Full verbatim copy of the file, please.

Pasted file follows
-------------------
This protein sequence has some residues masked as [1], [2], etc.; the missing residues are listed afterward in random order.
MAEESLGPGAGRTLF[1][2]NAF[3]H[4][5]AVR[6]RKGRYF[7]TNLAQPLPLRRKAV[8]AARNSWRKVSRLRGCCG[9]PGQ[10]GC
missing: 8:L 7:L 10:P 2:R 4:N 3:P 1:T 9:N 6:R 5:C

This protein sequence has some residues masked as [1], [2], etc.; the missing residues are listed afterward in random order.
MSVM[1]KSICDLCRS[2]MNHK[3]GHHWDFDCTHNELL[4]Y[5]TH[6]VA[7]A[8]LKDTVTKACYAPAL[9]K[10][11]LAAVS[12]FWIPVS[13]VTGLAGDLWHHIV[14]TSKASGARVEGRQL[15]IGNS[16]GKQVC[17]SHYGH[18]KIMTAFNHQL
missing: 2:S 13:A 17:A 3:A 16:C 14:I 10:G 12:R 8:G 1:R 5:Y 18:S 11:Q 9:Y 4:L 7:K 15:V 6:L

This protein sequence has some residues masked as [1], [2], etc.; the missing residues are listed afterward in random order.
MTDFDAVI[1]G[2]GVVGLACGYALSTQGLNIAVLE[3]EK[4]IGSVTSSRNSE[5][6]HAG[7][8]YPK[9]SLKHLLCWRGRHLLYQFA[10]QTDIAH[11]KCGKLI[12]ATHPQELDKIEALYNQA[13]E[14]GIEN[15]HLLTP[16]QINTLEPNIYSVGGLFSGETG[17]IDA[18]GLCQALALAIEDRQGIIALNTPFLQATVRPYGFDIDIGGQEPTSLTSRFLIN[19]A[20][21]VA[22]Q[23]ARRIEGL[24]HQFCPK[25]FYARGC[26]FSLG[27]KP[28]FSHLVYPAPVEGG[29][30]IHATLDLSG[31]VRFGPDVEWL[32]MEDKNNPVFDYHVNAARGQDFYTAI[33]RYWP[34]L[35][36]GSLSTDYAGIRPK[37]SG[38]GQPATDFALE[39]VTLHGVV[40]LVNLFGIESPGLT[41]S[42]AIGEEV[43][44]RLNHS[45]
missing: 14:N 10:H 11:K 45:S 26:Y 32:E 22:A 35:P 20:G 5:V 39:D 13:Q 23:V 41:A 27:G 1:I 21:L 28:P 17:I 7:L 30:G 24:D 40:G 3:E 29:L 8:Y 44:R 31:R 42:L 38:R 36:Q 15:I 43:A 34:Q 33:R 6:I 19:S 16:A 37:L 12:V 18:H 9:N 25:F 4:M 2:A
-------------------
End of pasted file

This protein sequence has some residues masked as [1], [2], etc.; the missing residues are listed afterward in random order.
MAEESLGPGAGRTLF[1][2]NAF[3]H[4][5]AVR[6]RKGRYF[7]TNLAQPLPLRRKAV[8]AARNSWRKVSRLRGCCG[9]PGQ[10]GC
missing: 8:L 7:L 10:P 2:R 4:N 3:P 1:T 9:N 6:R 5:C

This protein sequence has some residues masked as [1], [2], etc.; the missing residues are listed afterward in random order.
MSVM[1]KSICDLCRS[2]MNHK[3]GHHWDFDCTHNELL[4]Y[5]TH[6]VA[7]A[8]LKDTVTKACYAPAL[9]K[10][11]LAAVS[12]FWIPVS[13]VTGLAGDLWHHIV[14]TSKASGARVEGRQL[15]IGNS[16]GKQVC[17]SHYGH[18]KIMTAFNHQL
missing: 2:S 13:A 17:A 3:A 16:C 14:I 10:G 12:R 8:G 1:R 5:Y 18:S 11:Q 9:Y 4:L 7:K 15:V 6:L

This protein sequence has some residues masked as [1], [2], etc.; the missing residues are listed afterward in random order.
MTDFDAVI[1]G[2]GVVGLACGYALSTQGLNIAVLE[3]EK[4]IGSVTSSRNSE[5][6]HAG[7][8]YPK[9]SLKHLLCWRGRHLLYQFA[10]QTDIAH[11]KCGKLI[12]ATHPQELDKIEALYNQA[13]E[14]GIEN[15]HLLTP[16]QINTLEPNIYSVGGLFSGETG[17]IDA[18]GLCQALALAIEDRQGIIALNTPFLQATVRPYGFDIDIGGQEPTSLTSRFLIN[19]A[20][21]VA[22]Q[23]ARRIEGL[24]HQFCPK[25]FYARGC[26]FSLG[27]KP[28]FSHLVYPAPVEGG[29][30]IHATLDLSG[31]VRFGPDVEWL[32]MEDKNNPVFDYHVNAARGQDFYTAI[33]RYWP[34]L[35][36]GSLSTDYAGIRPK[37]SG[38]GQPATDFALE[39]VTLHGVV[40]LVNLFGIESPGLT[41]S[42]AIGEEV[43][44]RLNHS[45]
missing: 14:N 10:H 11:K 45:S 26:Y 32:E 22:A 35:P 20:G 5:V 39:D 13:Q 23:V 41:A 27:G 1:I 21:L 28:P 17:I 7:L 30:G 24:D 40:G 3:E 29:L 8:Y 44:R 31:R 42:L 38:R 36:Q 15:I 43:A 34:Q 33:R 6:I 19:S 16:A 37:L 12:V 18:H 9:N 25:F 4:M 2:A